EspañolFollowing months of political crisis and citizen protests in Guatemala, the people’s discontent with the level of corruption and traditional politics translated into an oft-cited phrase: the problem is not the people, it’s the system. And so it is.
This is why many civil-society and opinion leaders within the country have been advocating for reforms to the Electoral and Political Parties Law, central to the operation of the political system.
The main problems of Guatemala’s electoral politics are, to be sure, the opacity with which parties are financed, the absolute lack of authority from the Electoral Tribunal to enforce the rules of the game, and the internal organization of political parties — most of them could do with some internal democracy.
However, the problem is that the congressmen in charge of passing any meaningful reform are the same ones who have the most to lose by doing so. Consequently, none of the above mentioned issues made into the proposal approved by Congress on Thursday, October 1.
Brushing Corruption under the Rug
The proposal passed with 124 votes in favor out of 158, and must now go through a consultation with the Constitutional Court. The court will then decide which articles are valid or unconstitutional. However, even if they pass, they will provide no respite for Guatemalans who are looking for an end to corruption.
The reform would allow Guatemalans abroad to vote for president, vice president, and representatives to Congress and Parlacen (Central American Parliament). It also aims to double the size of the payment that the state doles out to political parties for each vote obtained in an election, from US$5 to $10.
Furthermore, it forces a political organization to unify its bank accounts, and disclose the lists of its sponsors and the amount they contribute to the campaigns.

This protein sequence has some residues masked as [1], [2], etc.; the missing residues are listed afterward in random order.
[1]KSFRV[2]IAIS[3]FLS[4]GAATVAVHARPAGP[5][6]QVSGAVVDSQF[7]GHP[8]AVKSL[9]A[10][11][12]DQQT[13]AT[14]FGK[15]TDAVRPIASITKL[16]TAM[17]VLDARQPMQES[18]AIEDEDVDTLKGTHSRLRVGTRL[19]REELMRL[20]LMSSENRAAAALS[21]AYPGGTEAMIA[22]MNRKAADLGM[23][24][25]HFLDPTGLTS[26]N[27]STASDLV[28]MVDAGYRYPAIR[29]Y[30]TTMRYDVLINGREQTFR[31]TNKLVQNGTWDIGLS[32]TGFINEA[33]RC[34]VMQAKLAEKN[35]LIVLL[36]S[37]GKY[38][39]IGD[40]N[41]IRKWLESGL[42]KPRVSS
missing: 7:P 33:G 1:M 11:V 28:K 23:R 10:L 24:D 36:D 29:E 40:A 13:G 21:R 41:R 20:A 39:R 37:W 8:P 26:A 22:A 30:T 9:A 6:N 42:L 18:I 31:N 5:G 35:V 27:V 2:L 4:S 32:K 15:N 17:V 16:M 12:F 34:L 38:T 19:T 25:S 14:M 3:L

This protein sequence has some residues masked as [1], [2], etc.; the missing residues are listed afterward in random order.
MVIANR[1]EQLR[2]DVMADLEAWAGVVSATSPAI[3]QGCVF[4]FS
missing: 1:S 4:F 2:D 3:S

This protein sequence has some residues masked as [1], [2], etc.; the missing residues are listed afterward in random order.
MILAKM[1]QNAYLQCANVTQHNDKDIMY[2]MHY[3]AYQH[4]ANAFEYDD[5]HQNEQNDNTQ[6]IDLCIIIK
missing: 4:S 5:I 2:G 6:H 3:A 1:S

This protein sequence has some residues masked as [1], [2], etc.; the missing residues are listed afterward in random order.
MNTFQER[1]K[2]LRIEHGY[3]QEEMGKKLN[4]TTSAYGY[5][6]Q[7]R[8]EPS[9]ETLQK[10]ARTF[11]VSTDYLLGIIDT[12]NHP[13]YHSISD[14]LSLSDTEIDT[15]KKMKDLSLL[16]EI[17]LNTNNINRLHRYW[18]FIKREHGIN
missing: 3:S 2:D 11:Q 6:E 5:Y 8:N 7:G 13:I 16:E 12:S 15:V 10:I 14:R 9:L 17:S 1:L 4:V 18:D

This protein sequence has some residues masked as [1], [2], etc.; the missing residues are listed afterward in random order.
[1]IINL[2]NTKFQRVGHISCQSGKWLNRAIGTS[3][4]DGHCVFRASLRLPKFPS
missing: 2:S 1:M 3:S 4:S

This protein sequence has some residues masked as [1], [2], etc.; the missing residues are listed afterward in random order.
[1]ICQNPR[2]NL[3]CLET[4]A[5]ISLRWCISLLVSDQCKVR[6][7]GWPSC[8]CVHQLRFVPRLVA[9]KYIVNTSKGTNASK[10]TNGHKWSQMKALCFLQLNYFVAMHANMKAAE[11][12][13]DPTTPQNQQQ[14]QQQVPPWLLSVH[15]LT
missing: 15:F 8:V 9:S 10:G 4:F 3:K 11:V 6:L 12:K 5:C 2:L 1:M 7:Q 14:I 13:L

While the proposed measures are not necessarily bad, they are merely bait for the electorate to distract itself from the important issues: there was no serious effort to change the electoral system to make it more representative, nor to significantly alter the ways parties finance their activities.
A Serious Reform, Nowhere to Be Seen
Many in Guatemala complain about the common practice whereby elected congressmen shift from one party to another, known as transfuguismo. The reform seeks to end this practice by prohibiting congressmen from switching parties if they resign their party affiliation.
Moreover, if a lawmaker holds other positions in Congress — on a special committee, for example — and chooses to resign from his party, another member of Congress from the same party can replace him.
However, this is merely a prescription to treat symptoms, rather than the disease. No blanket prohibition against transfuguismo will do if the turncoats’ incentives to secure benefits for themselves and their financiers are not removed from the system.
But none of this was addressed in the congressional debate, as 19 of the 31 proposed measures in the reform were included at the last minute and without proper debate.
As analyst Jahir Dabroy told El Periódico, this was a strategic move to divest themselves of all responsibility, as it is now the Constitutional Court, and not Congress, that must decide which articles are constitutional and which are not.
It seems Congress is trying to preserve its privileges, and getting away with it.